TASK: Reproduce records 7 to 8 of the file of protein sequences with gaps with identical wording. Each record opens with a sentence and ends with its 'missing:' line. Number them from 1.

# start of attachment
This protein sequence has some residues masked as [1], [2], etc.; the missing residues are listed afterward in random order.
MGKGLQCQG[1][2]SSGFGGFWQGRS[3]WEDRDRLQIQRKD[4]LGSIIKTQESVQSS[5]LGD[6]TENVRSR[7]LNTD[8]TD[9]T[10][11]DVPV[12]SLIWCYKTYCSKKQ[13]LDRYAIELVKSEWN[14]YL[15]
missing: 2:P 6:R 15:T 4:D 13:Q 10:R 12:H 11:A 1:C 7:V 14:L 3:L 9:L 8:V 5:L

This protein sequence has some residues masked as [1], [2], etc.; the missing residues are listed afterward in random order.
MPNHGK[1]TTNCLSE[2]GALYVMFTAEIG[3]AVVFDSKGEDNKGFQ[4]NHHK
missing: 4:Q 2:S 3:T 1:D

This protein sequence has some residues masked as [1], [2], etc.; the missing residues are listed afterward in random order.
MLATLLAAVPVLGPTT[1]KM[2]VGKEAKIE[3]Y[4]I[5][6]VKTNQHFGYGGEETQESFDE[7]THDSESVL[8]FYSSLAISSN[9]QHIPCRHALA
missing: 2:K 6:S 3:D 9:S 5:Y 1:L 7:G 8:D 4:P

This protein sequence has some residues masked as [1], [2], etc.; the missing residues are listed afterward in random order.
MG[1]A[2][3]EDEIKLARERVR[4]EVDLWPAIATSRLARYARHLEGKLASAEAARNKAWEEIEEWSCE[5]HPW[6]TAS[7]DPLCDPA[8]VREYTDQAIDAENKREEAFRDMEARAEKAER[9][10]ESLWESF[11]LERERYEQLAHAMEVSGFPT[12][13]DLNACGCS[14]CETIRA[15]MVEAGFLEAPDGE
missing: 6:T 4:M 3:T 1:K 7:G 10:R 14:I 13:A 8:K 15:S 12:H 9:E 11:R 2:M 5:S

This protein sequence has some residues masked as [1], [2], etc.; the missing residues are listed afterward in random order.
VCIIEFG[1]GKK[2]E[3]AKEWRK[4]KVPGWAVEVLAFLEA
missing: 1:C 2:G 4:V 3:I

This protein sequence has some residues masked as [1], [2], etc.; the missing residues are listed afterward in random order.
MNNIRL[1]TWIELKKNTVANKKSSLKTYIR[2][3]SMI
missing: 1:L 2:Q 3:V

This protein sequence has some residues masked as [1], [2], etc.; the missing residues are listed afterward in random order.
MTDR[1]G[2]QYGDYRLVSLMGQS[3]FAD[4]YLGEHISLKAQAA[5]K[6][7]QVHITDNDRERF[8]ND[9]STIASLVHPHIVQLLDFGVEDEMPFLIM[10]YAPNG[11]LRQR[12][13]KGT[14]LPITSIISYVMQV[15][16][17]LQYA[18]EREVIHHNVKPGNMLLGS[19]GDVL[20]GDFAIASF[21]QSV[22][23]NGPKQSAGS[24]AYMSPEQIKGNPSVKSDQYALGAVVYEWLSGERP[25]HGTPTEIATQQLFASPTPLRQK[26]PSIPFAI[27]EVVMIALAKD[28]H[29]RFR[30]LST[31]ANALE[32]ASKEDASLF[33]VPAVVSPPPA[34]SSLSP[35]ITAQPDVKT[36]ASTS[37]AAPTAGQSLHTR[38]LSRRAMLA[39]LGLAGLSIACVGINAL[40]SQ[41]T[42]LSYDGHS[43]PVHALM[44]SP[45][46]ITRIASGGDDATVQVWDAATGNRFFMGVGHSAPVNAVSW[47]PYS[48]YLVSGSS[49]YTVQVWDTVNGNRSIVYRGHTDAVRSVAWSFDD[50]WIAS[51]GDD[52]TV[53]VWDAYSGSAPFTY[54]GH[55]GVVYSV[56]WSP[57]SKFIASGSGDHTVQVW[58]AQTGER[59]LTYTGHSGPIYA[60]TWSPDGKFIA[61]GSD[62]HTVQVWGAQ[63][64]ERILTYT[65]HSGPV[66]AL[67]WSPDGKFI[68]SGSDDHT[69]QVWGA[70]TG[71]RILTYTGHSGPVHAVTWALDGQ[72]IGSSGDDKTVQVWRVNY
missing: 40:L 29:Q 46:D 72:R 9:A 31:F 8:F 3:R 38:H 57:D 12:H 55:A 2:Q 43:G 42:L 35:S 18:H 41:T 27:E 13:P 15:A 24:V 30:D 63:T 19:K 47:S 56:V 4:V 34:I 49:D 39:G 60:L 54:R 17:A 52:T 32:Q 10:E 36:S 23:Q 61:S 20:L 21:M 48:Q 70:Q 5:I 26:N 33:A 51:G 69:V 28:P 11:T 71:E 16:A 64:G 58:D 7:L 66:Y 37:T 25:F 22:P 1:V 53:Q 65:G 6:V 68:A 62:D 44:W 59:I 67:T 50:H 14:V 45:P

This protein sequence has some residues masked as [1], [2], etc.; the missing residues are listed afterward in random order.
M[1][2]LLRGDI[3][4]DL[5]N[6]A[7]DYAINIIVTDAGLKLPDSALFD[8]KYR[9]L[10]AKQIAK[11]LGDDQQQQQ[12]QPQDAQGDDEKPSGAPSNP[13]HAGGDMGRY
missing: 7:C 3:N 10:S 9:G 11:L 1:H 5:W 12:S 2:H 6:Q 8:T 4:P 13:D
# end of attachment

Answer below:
This protein sequence has some residues masked as [1], [2], etc.; the missing residues are listed afterward in random order.
MTDR[1]G[2]QYGDYRLVSLMGQS[3]FAD[4]YLGEHISLKAQAA[5]K[6][7]QVHITDNDRERF[8]ND[9]STIASLVHPHIVQLLDFGVEDEMPFLIM[10]YAPNG[11]LRQR[12][13]KGT[14]LPITSIISYVMQV[15][16][17]LQYA[18]EREVIHHNVKPGNMLLGS[19]GDVL[20]GDFAIASF[21]QSV[22][23]NGPKQSAGS[24]AYMSPEQIKGNPSVKSDQYALGAVVYEWLSGERP[25]HGTPTEIATQQLFASPTPLRQK[26]PSIPFAI[27]EVVMIALAKD[28]H[29]RFR[30]LST[31]ANALE[32]ASKEDASLF[33]VPAVVSPPPA[34]SSLSP[35]ITAQPDVKT[36]ASTS[37]AAPTAGQSLHTR[38]LSRRAMLA[39]LGLAGLSIACVGINAL[40]SQ[41]T[42]LSYDGHS[43]PVHALM[44]SP[45][46]ITRIASGGDDATVQVWDAATGNRFFMGVGHSAPVNAVSW[47]PYS[48]YLVSGSS[49]YTVQVWDTVNGNRSIVYRGHTDAVRSVAWSFDD[50]WIAS[51]GDD[52]TV[53]VWDAYSGSAPFTY[54]GH[55]GVVYSV[56]WSP[57]SKFIASGSGDHTVQVW[58]AQTGER[59]LTYTGHSGPIYA[60]TWSPDGKFIA[61]GSD[62]HTVQVWGAQ[63][64]ERILTYT[65]HSGPV[66]AL[67]WSPDGKFI[68]SGSDDHT[69]QVWGA[70]TG[71]RILTYTGHSGPVHAVTWALDGQ[72]IGSSGDDKTVQVWRVNY
missing: 40:L 29:Q 46:D 72:R 9:A 31:F 8:F 3:R 38:H 57:D 12:H 55:A 2:Q 43:G 42:L 35:S 18:H 41:T 27:E 13:P 15:A 24:V 30:D 63:T 19:K 47:S 56:V 4:V 34:I 49:D 39:G 60:L 54:R 17:A 52:T 32:Q 10:E 36:S 23:Q 61:S 20:L 21:M 48:Q 70:Q 5:I 26:N 33:A 51:G 69:V 28:P 11:T 71:E 16:A 64:G 58:D 7:L 66:Y 37:T 25:F 22:P 1:V 53:Q 65:G 6:V 68:A 62:D 44:W 59:I 67:T 50:H 14:V 45:P

This protein sequence has some residues masked as [1], [2], etc.; the missing residues are listed afterward in random order.
M[1][2]LLRGDI[3][4]DL[5]N[6]A[7]DYAINIIVTDAGLKLPDSALFD[8]KYR[9]L[10]AKQIAK[11]LGDDQQQQQ[12]QPQDAQGDDEKPSGAPSNP[13]HAGGDMGRY
missing: 7:C 3:N 10:S 9:G 11:L 1:H 5:W 12:S 2:H 6:Q 8:T 4:P 13:D